An Egyptian-owned construction firm has economic development types along the Mississippi River salivating at the chance to land its proposed $1.3 billion fertilizer plant.
Potential sites in Iowa include one in Scott County, one in Clinton County, perhaps one in Des Moines County and an original location in southeastern Lee County.
Those counties find themselves in competition with each other to bring those foreign dollars — sometimes referred to as Direct Foreign Investment, or DRI, in development circles — into their counties.
It’s a process that can be troubling for those who oppose tax breaks or taxpayer-funded incentives going to out-of-state or out-of-country corporations. There’s also an issue for those who don’t like to see wealthier counties pitted against poorer ones or who think the local government demands so little in return that it gets the raw end of the deal.
“If there were a better way, I’d be quite happy to hear about it,” said Matthew Mitchell, assistant professor of International Business at Drake University. “In competitions for DRI, basically the firm is the one that benefits.”
Orascom Construction Industries secured one of the largest incentive packages in state history this year when it set its sights on Lee County in February. But company officials later raised concerns about the 100-year flood plain where the plant was proposed and started to scout other potential sites.
“The beauty of this is the communities aren’t getting into a bidding war with one another, that’s not occurring,” Economic Development Authority Director Debi Durham said. “Lee County officials know that it’s not Lee County, it’s the site.”
Tina Hoffman, spokeswoman for the Iowa Economic Development Authority, said the state incentives for the Lee County agreement are site-specific and are still good for that site.
That package includes a $2 million state grant, forgivable and low-interest loans and tax incentives worth $31.5 million. Orascom also was set to get $1.2 billion in tax-free Midwest Disaster Bonds for construction and remodeling, according to Iowa Economic Development Authority documents.
It included an additional $248,000 building construction tax incentive from Lee County. Local participation is required in most state incentive packages before the state will sign off on an agreement.
Hoffman said no other proposal for the fertilizer plant has come to the authority, although documents obtained from Scott County officials show that Orascom wants a similar tax incentive package from Scott County that it got from Lee.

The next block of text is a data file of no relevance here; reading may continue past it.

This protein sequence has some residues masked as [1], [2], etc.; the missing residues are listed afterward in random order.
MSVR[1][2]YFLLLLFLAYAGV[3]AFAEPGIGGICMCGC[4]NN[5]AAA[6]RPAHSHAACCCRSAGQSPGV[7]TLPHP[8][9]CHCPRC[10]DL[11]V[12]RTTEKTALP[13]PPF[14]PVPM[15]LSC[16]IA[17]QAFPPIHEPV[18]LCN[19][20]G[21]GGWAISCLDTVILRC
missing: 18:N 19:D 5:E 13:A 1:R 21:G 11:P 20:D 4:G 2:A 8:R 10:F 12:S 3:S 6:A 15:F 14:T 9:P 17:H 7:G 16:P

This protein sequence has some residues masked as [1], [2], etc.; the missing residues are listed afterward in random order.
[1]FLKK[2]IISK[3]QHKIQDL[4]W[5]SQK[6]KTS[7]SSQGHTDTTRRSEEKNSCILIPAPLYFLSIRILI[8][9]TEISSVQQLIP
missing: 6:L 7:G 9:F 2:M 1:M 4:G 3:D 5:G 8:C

But the $248,000 might simply be a starting point for negotiations as counties try to make themselves more attractive to the company.
Incentives can vary from county-to-county depending on what one types of programs a county has in place. For example, Hoffman said, some counties have revolving loan funds that offer low-interest loans to businesses while others don’t. Other incentives could be put on the table, too.
“You have a situation where some counties just can’t afford to compete,” said Tom Sands, R-Wapello, chairman of the state House Ways and Means Committee. “I don’t have an issue if it’s private incentive money, but when you have taxpayer money being used, I think that’s something that we should take a harder look at.”
Sands and other legislators took such a look at tax-increment financing districts this year after concerns arose that cities were using the tool to snatch existing development from one municipality to another.
One instance that sparked a lawsuit and eventual legislative action at the state level was an effort by the city of Coralville to attract retailer Von Maur into a TIF district inside its borders from neighboring Iowa City.
“Well, I would disagree (that it was poaching),” said Rep. Dave Jacoby, D-Coralville.
Still, he agreed with Sands that more could be done to monitor what type of incentive packages are being used to drive development.
“I also want to see more follow-up,” Jacoby said. “I think we need to have better oversight on the promises that (companies) are making actually come through.”
Effects on decisions
William Peterson, longtime director of the Iowa Association of Counties, said his impression is the incentives a county offers are some of the last items considered when a developer is looking to site a store, factory or office park.
“It might have some effect, but if you look at the development we’re talking about, they seem more concerned with not being in a flood plain,” he said.
But Des Moines County Supervisor Board Chairman Tom Broeker said a system in which counties compete against each other doesn’t always work well.
“I don’t like it,” he said. “There should be a way we can work regionally to benefit everyone.”
He said that despite the rumors, he’s unaware of any plans for Orascom to locate its proposed plant in the county.
“I’ve had some people — people on the street — ask me about that, but we’ve had nothing official that I know of,” he said. “I’m not saying I know everything that’s going on all the time, but you would think that something like this, they’d reach out to the chairman of the board.”
Durham said, in this case, there’s no competition between the counties.
Lee County officials, she said, “want it in Lee County, but they understand, at the end of the day, that they want it in Iowa. And Scott County’s the same way.”